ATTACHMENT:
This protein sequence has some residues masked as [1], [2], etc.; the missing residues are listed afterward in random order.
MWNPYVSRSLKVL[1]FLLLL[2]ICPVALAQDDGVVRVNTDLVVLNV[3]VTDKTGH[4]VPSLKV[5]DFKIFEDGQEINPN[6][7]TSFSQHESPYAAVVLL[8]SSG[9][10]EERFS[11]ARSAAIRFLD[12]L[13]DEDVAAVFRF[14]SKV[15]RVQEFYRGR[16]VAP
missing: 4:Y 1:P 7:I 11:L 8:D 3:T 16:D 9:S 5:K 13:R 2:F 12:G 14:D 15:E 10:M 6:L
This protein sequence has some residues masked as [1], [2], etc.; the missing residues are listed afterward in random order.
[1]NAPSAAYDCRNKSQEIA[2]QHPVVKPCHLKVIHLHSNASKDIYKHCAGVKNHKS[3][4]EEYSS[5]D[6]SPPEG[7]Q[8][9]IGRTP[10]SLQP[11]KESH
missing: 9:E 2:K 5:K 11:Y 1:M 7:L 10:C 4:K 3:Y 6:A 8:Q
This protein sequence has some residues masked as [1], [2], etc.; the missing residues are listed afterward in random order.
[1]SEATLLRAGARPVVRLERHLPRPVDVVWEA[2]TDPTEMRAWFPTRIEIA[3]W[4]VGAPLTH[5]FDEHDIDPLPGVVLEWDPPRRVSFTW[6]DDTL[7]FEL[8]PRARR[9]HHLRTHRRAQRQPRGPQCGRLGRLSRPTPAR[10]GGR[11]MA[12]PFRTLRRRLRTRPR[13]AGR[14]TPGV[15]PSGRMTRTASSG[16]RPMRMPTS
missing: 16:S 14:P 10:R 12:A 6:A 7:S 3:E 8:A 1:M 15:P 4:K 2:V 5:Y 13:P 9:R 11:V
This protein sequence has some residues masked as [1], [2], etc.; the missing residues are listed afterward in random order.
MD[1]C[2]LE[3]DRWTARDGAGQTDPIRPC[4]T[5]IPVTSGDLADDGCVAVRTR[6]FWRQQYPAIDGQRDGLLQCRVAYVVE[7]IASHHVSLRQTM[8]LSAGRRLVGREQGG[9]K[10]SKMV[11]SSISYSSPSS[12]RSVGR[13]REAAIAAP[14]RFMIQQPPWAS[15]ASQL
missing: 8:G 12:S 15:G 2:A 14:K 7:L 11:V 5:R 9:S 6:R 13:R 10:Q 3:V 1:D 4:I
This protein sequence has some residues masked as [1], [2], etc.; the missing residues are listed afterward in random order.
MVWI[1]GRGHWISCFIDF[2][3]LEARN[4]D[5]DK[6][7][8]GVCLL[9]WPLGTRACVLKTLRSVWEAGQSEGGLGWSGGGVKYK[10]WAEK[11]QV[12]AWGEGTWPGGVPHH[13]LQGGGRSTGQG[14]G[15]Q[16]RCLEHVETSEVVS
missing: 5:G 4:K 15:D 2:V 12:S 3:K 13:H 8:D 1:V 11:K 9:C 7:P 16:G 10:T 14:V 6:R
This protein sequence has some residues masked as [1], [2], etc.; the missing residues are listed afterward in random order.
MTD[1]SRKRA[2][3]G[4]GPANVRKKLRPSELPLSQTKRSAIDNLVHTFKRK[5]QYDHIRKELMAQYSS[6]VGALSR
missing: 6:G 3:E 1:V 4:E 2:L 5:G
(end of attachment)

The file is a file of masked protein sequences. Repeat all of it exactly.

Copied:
This protein sequence has some residues masked as [1], [2], etc.; the missing residues are listed afterward in random order.
MWNPYVSRSLKVL[1]FLLLL[2]ICPVALAQDDGVVRVNTDLVVLNV[3]VTDKTGH[4]VPSLKV[5]DFKIFEDGQEINPN[6][7]TSFSQHESPYAAVVLL[8]SSG[9][10]EERFS[11]ARSAAIRFLD[12]L[13]DEDVAAVFRF[14]SKV[15]RVQEFYRGR[16]VAP
missing: 4:Y 1:P 7:I 11:L 8:D 3:T 16:D 9:S 5:K 13:R 2:F 12:G 14:D 15:E 10:M 6:L
This protein sequence has some residues masked as [1], [2], etc.; the missing residues are listed afterward in random order.
[1]NAPSAAYDCRNKSQEIA[2]QHPVVKPCHLKVIHLHSNASKDIYKHCAGVKNHKS[3][4]EEYSS[5]D[6]SPPEG[7]Q[8][9]IGRTP[10]SLQP[11]KESH
missing: 9:E 2:K 5:K 11:Y 1:M 7:L 10:C 4:K 3:Y 6:A 8:Q
This protein sequence has some residues masked as [1], [2], etc.; the missing residues are listed afterward in random order.
[1]SEATLLRAGARPVVRLERHLPRPVDVVWEA[2]TDPTEMRAWFPTRIEIA[3]W[4]VGAPLTH[5]FDEHDIDPLPGVVLEWDPPRRVSFTW[6]DDTL[7]FEL[8]PRARR[9]HHLRTHRRAQRQPRGPQCGRLGRLSRPTPAR[10]GGR[11]MA[12]PFRTLRRRLRTRPR[13]AGR[14]TPGV[15]PSGRMTRTASSG[16]RPMRMPTS
missing: 16:S 14:P 10:R 12:A 6:A 7:S 3:E 8:A 1:M 15:P 4:K 2:V 5:Y 13:P 9:R 11:V
This protein sequence has some residues masked as [1], [2], etc.; the missing residues are listed afterward in random order.
MD[1]C[2]LE[3]DRWTARDGAGQTDPIRPC[4]T[5]IPVTSGDLADDGCVAVRTR[6]FWRQQYPAIDGQRDGLLQCRVAYVVE[7]IASHHVSLRQTM[8]LSAGRRLVGREQGG[9]K[10]SKMV[11]SSISYSSPSS[12]RSVGR[13]REAAIAAP[14]RFMIQQPPWAS[15]ASQL
missing: 8:G 12:S 15:G 2:A 14:K 7:L 11:V 5:R 9:S 6:R 13:R 10:Q 3:V 1:D 4:I
This protein sequence has some residues masked as [1], [2], etc.; the missing residues are listed afterward in random order.
MVWI[1]GRGHWISCFIDF[2][3]LEARN[4]D[5]DK[6][7][8]GVCLL[9]WPLGTRACVLKTLRSVWEAGQSEGGLGWSGGGVKYK[10]WAEK[11]QV[12]AWGEGTWPGGVPHH[13]LQGGGRSTGQG[14]G[15]Q[16]RCLEHVETSEVVS
missing: 5:G 4:K 15:D 2:V 12:S 3:K 13:H 8:D 1:V 11:K 9:C 7:P 16:G 10:T 14:V 6:R
This protein sequence has some residues masked as [1], [2], etc.; the missing residues are listed afterward in random order.
MTD[1]SRKRA[2][3]G[4]GPANVRKKLRPSELPLSQTKRSAIDNLVHTFKRK[5]QYDHIRKELMAQYSS[6]VGALSR
missing: 6:G 3:E 1:V 4:E 2:L 5:G